Species roll call that offers lifeline

Mammals of the Neotropics, Volume Three
March 31, 2000

Effective conservation action is very dependent on an inventory of bio-diversity, while an accurate inventory of biodiversity necessitates reference to detailed descriptive accounts of faunal components to allow researchers to establish just what they have identified and recorded in the field. This exhaustive text is the long-awaited third volume of a four-volume epic account of the mammal fauna of the neotropics - a vast biogeographical zone encompassing Central and South America. The four countries (Ecuador, Peru, Bolivia, Brazil) covered in this volume are the so-called "core" of South America, which contributes the greater land area to the continent. Despite the size of the area and the immense diversity of mammals (some 650 of the 800 species in South America) encompassed, there is a paucity of information on the constituent species. As John Eisenberg and Kent Redford point out, the mammal fauna is still not well known, and new species continue to be described regularly.

This is above all a reference book, a starting point for taxonomic, conservation and ecological investigations. It was never intended to be used as a field guide (if only by virtue of its large format and weight), for which, in the case of neotropical lowland rainforest mammals, the admirable work of L. H. Emmons is difficult to surpass.

The format remains more or less unchanged from the previous volumes, and although a rather turgid style is adopted for the species accounts, it is probably the most efficient means of conveying this type of knowledge. Although published in mid-1999, I can find no references more recent than 1997. Not that this matters since the quantity of mammalian research being conducted in the neotropics that finds its way into primary research journals seems to be in decline, probably as a result of its poor funding base.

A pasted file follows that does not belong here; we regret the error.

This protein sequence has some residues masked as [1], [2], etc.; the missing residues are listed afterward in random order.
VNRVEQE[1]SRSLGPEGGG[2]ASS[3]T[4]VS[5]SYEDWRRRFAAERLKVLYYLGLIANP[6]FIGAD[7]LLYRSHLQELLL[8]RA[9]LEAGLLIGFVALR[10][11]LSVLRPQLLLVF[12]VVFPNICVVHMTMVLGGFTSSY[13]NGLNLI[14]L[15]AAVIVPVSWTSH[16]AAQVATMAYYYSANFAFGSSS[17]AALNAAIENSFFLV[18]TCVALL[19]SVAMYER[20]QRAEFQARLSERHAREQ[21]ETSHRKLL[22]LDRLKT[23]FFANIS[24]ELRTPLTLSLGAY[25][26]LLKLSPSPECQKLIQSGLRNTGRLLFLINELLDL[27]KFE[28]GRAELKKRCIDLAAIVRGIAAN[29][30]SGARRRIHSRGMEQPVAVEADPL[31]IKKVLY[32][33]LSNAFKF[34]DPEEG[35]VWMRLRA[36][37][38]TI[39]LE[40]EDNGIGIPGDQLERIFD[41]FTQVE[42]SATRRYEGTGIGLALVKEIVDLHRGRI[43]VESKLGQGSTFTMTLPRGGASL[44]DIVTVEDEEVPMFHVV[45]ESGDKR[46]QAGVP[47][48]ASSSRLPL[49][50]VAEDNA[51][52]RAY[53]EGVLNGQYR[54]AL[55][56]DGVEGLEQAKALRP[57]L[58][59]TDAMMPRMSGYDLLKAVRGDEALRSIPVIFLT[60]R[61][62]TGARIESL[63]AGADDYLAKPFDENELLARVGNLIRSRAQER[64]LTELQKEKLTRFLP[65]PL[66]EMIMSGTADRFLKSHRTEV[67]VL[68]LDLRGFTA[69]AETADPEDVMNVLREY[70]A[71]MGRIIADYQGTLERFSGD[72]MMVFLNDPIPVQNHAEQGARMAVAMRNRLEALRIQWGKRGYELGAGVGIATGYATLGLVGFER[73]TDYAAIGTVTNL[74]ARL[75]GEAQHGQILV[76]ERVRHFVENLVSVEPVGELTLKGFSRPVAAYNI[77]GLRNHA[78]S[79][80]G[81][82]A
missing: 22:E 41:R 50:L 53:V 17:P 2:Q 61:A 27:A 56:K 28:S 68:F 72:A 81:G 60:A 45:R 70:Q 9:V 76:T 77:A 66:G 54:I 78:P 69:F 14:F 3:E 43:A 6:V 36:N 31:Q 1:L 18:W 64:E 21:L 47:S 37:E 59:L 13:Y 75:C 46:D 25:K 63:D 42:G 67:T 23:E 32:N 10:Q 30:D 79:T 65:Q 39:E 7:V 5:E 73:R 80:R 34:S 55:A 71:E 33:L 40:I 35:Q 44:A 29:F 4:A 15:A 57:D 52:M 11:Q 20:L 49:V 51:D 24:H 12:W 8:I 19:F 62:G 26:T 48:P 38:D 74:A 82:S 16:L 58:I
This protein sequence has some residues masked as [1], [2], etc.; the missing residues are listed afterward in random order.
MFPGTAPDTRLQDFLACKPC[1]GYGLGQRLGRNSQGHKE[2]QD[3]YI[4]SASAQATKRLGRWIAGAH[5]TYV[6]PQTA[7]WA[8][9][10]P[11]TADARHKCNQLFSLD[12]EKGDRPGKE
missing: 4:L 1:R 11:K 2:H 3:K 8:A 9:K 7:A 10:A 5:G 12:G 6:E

Part one comprises introductory chapters on "Isolation and interchange", "Fossil mammals of the Amazon" and "Pleistocene mammals", which provide a valuable and significant preface to the accounts of the contemporary mammalian fauna that constitute the bulk of the volume. These essays are expertly written by guest authors, world leaders in their respective subject areas. Similarly, the final section of the volume provides authoritative accounts that attempt to synthesise current knowledge on neotropical mammalian biodiversity and community ecology.

Valuable as these accounts are, the real importance of this set of volumes is in presenting up-to-date and comprehensive knowledge at a species level for the entire neotropical mammalian fauna. Part two of the book achieves this admirably, despite a somewhat impoverished knowledge base and occasional reliance on a few somewhat anecdotal accounts.

It is not possible to review the accuracy of the individual accounts for the entire 650 species included, but for these species of which I have a research-based knowledge - cats, bears, tapirs, otters and mustelids - the entries are as detailed and comprehensive as could be expected. Each species account follows a similar format encompassing taxonomic information including: morphometrics and description, details of life history and ecology and conservation status. The text is supported by 19 colour plates and 140 line drawings expertly painted and drawn by Fiona Reed to illustrate small differences between similar species. Particularly valuable are the distribution maps included for each species, which clearly show the estimated range and the specific locations from which museum specimens were collected; although, somewhat surprisingly, some of these maps do not agree with those in Emmons. For "difficult" taxonomic groups, such as rodents, useful keys are provided.

The failing of the book, as for all others of its kind, is the brevity of information on individual species, even those few for which there is a lot of data available. This is necessitated by the large number of species covered. Readers who require more detailed information should consult the primary papers listed at the end of each taxonomic order; these bibliographies provide an invaluable resource for researchers.

One may hope that, as well as providing a reference text, Mammals of the Neotropics will stimulate further investigations of mammalian biodiversity in these areas.

Nigel Dunstone is lecturer in zoology, University of Durham.

Mammals of the Neotropics, Volume Three: The Central Neotropics, Ecuador, Peru, Bolivia, Brazil

Editor - John F. Eisenberg and Kent H. Redford
ISBN - 0226 19541 4
Publisher - University of Chicago Press
Price - £56.00
Pages - 609

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